Sara Deurell: St. Petersburg, Russia
Sara reflects on her experiences in Russia.
In the summer of 2013, I spent a month in St. Petersburg, attending the SRAS (School of Russian and Asian Studies) program for Art and Museums in Russia. I visited the literary museums of Dostoevsky and Pushkin, the Zoological Museum, the Museum of Ethnography and the ethnographic collections of Kunstkammer, the art collections of the Russian Museum, and the art and archeology collections of the world-famous Hermitage Museum. The program also included tours of many other historic sites in and around the city, as well as visits to current artists' studios.
As an anthropology student aspiring to a career in archaeology, my experiences in Russia will be a great addition to my education. Aside from the fact that, for an archaeologist, any and all knowledge is potentially useful (which is part of what drew me to the field), I was also able to visit a variety of different types of museums and compare the how each presented and curated their information and materials. I got to look behind the scenes of the Hermitage, one of the best museums in the world, and talked face-to-face with members of its staff about their areas of expertise. I visited the Hermitage storage facilities, where painting restoration expert Alexei Nicholski explained the process and methods of his work, and the work that goes into ensuring the preservation of art. I viewed the archaeological collections of the Hermitage on more than just a tourist level--for one thing, I had multiple days to photograph and study the artifacts, and for another, because I got, through my program with SRAS, a personal interview with one of the curators, Maria Menshikova. Learning from her about the similarities in method but the differences in structure of curation work in Russia versus in the United States was enlightening, and she is, as a person, inspiring to a student like myself.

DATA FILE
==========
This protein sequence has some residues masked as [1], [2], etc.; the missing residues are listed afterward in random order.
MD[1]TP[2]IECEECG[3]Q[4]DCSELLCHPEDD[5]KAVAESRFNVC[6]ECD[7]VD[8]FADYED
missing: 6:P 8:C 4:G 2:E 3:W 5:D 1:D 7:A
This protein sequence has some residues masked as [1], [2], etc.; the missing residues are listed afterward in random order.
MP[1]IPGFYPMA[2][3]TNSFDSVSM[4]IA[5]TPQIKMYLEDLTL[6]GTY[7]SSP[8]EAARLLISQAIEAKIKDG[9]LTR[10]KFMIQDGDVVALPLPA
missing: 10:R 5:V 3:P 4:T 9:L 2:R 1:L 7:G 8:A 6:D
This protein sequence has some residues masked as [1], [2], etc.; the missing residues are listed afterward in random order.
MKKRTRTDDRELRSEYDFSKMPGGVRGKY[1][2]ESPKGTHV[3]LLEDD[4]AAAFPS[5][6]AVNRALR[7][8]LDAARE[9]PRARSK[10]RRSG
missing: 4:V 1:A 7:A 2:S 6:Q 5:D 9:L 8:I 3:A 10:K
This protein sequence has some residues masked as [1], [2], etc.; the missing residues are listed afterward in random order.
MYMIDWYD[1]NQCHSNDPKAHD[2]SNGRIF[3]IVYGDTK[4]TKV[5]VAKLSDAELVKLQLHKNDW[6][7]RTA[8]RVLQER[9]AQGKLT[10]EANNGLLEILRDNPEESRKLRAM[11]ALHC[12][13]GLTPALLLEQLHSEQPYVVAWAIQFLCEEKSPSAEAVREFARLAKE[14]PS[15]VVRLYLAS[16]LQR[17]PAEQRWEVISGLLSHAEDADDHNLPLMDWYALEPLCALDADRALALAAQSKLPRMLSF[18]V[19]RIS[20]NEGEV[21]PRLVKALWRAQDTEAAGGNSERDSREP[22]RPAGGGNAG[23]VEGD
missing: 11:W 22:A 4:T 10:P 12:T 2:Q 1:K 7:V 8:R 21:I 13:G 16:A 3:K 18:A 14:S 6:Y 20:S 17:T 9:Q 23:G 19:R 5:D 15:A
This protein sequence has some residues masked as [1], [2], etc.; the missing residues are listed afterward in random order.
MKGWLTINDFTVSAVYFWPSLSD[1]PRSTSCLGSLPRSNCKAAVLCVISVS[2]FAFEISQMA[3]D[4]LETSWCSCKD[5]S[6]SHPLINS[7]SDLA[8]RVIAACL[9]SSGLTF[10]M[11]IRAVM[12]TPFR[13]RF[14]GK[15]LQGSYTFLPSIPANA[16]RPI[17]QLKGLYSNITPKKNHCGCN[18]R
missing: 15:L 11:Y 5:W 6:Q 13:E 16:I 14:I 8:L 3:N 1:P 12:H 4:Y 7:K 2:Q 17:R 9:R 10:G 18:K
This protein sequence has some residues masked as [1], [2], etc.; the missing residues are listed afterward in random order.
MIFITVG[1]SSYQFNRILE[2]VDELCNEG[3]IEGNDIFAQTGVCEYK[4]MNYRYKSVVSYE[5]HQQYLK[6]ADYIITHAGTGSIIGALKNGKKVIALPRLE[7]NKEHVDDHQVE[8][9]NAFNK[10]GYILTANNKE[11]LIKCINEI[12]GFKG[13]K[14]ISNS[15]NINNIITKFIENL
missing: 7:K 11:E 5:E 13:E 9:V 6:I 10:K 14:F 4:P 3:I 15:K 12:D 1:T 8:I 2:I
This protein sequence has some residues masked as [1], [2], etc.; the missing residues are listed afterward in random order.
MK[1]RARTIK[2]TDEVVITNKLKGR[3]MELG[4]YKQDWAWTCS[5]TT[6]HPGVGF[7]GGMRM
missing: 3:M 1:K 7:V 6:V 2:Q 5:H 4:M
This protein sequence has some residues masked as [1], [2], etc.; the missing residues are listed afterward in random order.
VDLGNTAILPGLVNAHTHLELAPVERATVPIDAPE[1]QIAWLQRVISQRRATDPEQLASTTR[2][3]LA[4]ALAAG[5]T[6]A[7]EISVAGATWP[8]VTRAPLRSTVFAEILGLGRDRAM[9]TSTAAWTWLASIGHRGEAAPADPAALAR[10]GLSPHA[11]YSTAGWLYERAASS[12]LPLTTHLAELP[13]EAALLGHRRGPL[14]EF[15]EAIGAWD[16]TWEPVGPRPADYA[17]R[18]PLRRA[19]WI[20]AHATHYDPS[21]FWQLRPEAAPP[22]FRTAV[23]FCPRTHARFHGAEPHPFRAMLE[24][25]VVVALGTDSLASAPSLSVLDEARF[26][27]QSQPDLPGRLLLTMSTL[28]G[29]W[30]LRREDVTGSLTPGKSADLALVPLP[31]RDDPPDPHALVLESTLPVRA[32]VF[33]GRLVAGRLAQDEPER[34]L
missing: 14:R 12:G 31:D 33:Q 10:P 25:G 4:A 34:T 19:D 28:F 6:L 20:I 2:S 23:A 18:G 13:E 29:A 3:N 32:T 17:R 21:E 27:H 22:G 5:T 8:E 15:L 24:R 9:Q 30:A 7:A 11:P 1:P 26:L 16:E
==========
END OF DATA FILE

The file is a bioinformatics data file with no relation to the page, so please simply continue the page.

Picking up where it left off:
One of the most interesting aspects of the study of material culture through archaeology, to me, has always been gaining understanding about how innovations develop and how cultures influence one another–the way symbolism, technology, and ideas spread. What better place in the world to experience this phenomenon than Russia, at the threshold between Europe and Asia, always at the crossroads–and always so aware of itself being at the crossroads? This sense of cross-cultural influence is omnipresent in St. Petersburg, from the oldest archaeological collections in the Hermitage to the studios of current artists I visited. It's the theme in Russian paintings from the 18th century to the Avant Garde movement. It's in Dostoevsky's novels and Pushkin's poetry. It’s in the Czars' collections of world art and treasures. It's in the architecture of buildings from the time of Peter I to Catherine II to post-revolutionary times. It's a place that has always been curious, that's always learning and adapting and searching for new ways to incorporate old ideas into itself. For me, it was the perfect place to dive into a different culture, explore an incredible city, and study, first-hand, the museum side of archaeology.
Sara with a Reubens awaiting restoration in the Hermitage painting restoration facility.
Sara at the Grand Cascade at Peterhof.